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For Some Arsenal Fans It Means Not A Burning Passion, For Ben White It Means Not Burning Out


Imagine for a moment that you are a trial attorney (or for those of you in the United Kingdom, a barrister). After a long, grueling day of reviewing evidence, formulating opening and closing statements, and preparing to examine witnesses, you retire home for a much needed rest.

On your way home, you are stopped by a reporter and asked if you like to watch the greats of your profession in your spare time. “Do you know much about Johnnie Cochran?” they ask. You answer that you do not, but you know he was a great attorney. They follow up with, “How about Mary Jo White?” Your response is the same. You don’t watch other lawyers in your spare time. In fact, you do anything but that.

Now if you’re not an attorney of some kind, you can obviously substitute in a parallel scenario more relatable to your own profession. But imagine that after giving such answers, you wake up to find that the internet is livid with you. How dare you not consume what you do for a living as entertainment? Why wouldn’t you give up the last remaining morsels of your time every day to a job that has already claimed the rest?

That’s probably how Ben White felt on Friday.

If you don’t know, the English defender was interviewed this week ahead of Arsenal’s match against Crystal Palace. White was asked if he knew much about Patrick Vieira, now the manager at Palace, and the current Arsenal man stated that he didn’t really watch much football, even when he was a kid. White went on to state that he does anything but think about football when he is not playing or training.

In response, much of the Arsenal faithful have decided to make him Public Enemy #1 for the week. Some supporters have declared online that they have no choice but to bin him after essentially saying he doesn’t take his work home with him. For them, it is practically inconceivable that a footballer would want to pursue a personal life entirely separate for the sport they play.

But in reality, White’s approach isn’t just understandable. It is downright sensible. In normal times with normal careers, carving out a life away from your day job is a very healthy behavior to adopt. Football, however, is not a normal career.

The sport is becoming a more and more intense occupation every day, as White very much alluded to. Players are expected to perform at ridiculously high levels physically, with their bodies constantly inspected by clubs and fans alike for the slightest deviation away from peak shape. Sports scientists and health experts monitor their fitness on a daily basis and give them strict dietary and exercise regiments to follow.

On top of that, players are now expected to be smarter than ever too. Up and down league tables across the world, coaches are implementing more comprehensive tactics and intellectually demanding styles of play. The use of statistics and advanced metrics is the norm. Players are often given homework in the form of watching tape, either to identify ways to exploit the opposition or to improve their own deficiencies. White is likely familiar with all of this, having now played for Marcelo Bielsa, Graham Potter, and Mikel Arteta.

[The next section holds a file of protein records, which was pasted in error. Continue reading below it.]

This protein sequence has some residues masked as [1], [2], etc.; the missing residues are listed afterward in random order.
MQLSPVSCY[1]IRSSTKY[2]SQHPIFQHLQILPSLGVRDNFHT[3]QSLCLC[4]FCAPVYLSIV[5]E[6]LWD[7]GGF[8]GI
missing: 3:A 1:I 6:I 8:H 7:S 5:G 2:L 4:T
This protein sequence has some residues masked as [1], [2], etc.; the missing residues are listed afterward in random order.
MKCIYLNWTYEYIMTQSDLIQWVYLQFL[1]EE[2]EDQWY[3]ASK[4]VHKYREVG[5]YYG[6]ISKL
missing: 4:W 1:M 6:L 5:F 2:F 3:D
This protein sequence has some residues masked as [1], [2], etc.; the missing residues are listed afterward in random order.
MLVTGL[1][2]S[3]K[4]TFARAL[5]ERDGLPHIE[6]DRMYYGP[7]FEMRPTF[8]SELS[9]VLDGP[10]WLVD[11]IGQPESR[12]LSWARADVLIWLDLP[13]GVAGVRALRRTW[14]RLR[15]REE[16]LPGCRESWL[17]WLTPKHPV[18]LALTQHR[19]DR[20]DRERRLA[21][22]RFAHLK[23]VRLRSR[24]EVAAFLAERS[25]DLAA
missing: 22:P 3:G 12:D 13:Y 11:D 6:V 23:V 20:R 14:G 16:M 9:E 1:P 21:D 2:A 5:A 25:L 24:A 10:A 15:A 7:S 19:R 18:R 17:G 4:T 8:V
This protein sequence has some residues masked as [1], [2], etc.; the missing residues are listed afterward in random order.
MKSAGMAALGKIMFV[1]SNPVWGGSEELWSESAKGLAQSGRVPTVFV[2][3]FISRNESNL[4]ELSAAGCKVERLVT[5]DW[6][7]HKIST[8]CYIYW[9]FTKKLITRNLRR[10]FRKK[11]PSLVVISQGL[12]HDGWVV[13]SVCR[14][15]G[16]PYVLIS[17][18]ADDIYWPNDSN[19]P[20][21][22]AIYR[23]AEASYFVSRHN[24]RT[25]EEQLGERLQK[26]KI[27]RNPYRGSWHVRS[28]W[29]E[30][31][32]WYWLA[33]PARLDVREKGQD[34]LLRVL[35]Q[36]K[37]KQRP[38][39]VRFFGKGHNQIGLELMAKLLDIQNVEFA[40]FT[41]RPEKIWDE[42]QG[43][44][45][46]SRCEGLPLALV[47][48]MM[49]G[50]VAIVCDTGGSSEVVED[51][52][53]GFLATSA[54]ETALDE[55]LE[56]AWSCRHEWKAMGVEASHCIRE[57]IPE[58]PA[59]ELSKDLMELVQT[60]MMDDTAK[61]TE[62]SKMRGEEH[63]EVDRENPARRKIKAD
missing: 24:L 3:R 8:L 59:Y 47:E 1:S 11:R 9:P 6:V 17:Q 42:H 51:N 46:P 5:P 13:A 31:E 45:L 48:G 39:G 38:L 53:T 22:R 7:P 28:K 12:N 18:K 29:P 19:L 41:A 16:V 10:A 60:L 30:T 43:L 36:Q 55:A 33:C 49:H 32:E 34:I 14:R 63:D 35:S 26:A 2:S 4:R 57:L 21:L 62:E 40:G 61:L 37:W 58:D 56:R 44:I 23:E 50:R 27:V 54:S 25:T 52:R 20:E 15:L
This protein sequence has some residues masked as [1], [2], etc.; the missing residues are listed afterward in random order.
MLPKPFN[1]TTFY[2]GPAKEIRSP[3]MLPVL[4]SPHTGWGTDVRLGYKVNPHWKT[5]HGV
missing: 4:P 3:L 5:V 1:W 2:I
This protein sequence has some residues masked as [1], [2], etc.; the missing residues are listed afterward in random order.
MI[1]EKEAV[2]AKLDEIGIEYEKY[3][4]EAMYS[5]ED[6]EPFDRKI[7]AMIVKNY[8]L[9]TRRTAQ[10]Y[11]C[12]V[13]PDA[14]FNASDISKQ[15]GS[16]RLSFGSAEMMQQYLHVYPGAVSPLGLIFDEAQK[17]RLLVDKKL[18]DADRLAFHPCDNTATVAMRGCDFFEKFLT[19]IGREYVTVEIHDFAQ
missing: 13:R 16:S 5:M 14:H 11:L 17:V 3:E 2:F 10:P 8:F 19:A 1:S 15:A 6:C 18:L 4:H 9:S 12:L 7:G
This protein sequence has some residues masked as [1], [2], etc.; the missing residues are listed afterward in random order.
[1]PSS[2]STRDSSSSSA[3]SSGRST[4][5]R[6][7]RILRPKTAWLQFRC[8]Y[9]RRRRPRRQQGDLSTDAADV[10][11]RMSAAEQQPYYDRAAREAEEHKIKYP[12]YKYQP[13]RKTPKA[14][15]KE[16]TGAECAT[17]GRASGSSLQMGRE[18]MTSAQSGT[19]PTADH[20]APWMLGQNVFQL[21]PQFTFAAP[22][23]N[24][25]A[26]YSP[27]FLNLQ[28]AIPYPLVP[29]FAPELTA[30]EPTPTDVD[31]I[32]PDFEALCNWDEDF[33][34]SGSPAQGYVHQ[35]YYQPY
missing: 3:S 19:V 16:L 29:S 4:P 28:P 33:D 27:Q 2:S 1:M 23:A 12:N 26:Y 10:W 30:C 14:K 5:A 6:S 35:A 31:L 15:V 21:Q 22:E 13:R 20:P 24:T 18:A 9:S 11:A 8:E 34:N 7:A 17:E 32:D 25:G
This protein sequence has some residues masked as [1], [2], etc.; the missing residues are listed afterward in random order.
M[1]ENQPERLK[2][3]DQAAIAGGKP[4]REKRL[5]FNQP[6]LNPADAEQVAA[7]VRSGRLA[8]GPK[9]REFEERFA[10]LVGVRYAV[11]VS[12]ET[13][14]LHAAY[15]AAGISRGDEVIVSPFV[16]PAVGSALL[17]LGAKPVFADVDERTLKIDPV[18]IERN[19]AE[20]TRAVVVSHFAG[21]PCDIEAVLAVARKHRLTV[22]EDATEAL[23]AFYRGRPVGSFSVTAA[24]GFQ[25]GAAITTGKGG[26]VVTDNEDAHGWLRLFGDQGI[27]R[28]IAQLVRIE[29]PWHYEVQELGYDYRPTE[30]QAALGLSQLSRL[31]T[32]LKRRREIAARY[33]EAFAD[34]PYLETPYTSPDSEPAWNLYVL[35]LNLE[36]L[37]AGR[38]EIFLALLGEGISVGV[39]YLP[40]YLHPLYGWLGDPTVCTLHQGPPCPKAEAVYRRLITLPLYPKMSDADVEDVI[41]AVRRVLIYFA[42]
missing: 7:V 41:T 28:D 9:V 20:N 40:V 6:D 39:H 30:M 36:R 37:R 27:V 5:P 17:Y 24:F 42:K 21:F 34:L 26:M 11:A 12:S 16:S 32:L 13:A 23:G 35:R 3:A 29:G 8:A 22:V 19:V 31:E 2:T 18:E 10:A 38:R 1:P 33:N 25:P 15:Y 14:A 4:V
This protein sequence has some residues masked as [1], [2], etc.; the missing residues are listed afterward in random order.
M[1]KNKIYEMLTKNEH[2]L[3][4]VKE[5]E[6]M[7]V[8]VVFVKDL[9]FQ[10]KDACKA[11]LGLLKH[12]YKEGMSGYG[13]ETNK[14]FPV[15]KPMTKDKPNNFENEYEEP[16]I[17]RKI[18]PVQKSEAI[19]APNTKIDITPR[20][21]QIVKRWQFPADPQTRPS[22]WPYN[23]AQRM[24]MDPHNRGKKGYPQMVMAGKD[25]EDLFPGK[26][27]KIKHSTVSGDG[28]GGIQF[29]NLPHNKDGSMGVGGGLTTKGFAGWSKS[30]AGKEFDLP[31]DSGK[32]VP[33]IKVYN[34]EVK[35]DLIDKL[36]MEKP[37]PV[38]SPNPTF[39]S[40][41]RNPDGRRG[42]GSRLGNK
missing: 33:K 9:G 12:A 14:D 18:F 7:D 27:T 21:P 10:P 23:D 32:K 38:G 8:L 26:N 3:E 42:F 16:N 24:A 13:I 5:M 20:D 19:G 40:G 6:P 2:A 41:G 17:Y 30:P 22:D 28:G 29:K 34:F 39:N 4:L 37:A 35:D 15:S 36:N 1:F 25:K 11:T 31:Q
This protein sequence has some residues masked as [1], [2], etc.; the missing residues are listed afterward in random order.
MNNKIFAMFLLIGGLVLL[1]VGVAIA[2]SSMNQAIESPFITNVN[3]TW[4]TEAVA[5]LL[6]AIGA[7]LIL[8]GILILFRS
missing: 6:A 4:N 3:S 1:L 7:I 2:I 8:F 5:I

Furthermore, footballers are now expected to be more accessible in the age of social media. Interviews, AMAs, live streams, and fun little trivia or competition videos with teammates are now all part of the job too. While their full commitment is demanded on the pitch, top-level players’ attention and engagement are demanded off it.

And now, the grueling schedule caused by the COVID-19 pandemic, the 2022 World Cup’s occurrence during the winter, and proposed higher frequencies of international tournaments threaten to force high-level footballers to play year-round. Even now, the best players may be required to play nine months of league football, which might entail up to three games a week during that time for those at more successful clubs with some international friendlies and qualifiers sprinkled in, before going off to spend one month playing in a tournament for their country. That is soon followed by returning to their clubs for preseason before the whole thing starts again. Modern football is a hyper-commercialized assembly-line operation, and players are the ones feeling the brunt of the effects.

Elite professional football is a 24/7, seven-days-a-week, 365-days-a-year commitment. Players get very limited down time, and even then, there is almost always someone watching whenever they are out and about in public. Years of sacrifice and pressure and assessment starting from an early age can easily make what is a passion for us supporters feel like a job and no more than that for them. Even Lionel Messi himself once admitted that he never watches football on television. It doesn’t matter how much you love something; if that thing takes over your life, you will eventually need a break from it. For Ben White and so many others, that something is football.

At a time when awareness and advocacy regarding the mental health of professional athletes is on the rise, it is disappointing to see so many chide one of our own for simply doing what he needs to in order to remain well. White doesn’t keep his personal life separate from football because he doesn’t care about football or the club he plays for. He does it so that he avoids burning out before he has even reached his mid-20s. More power to him if compartmentalization allows him to continue being an asset for Arsenal Football Club.

The last year and a half have reminded us that there is more to life than just football. But perhaps it should be emphasized that this isn’t an attitude that only supporters should adopt. It also goes for the footballers themselves.

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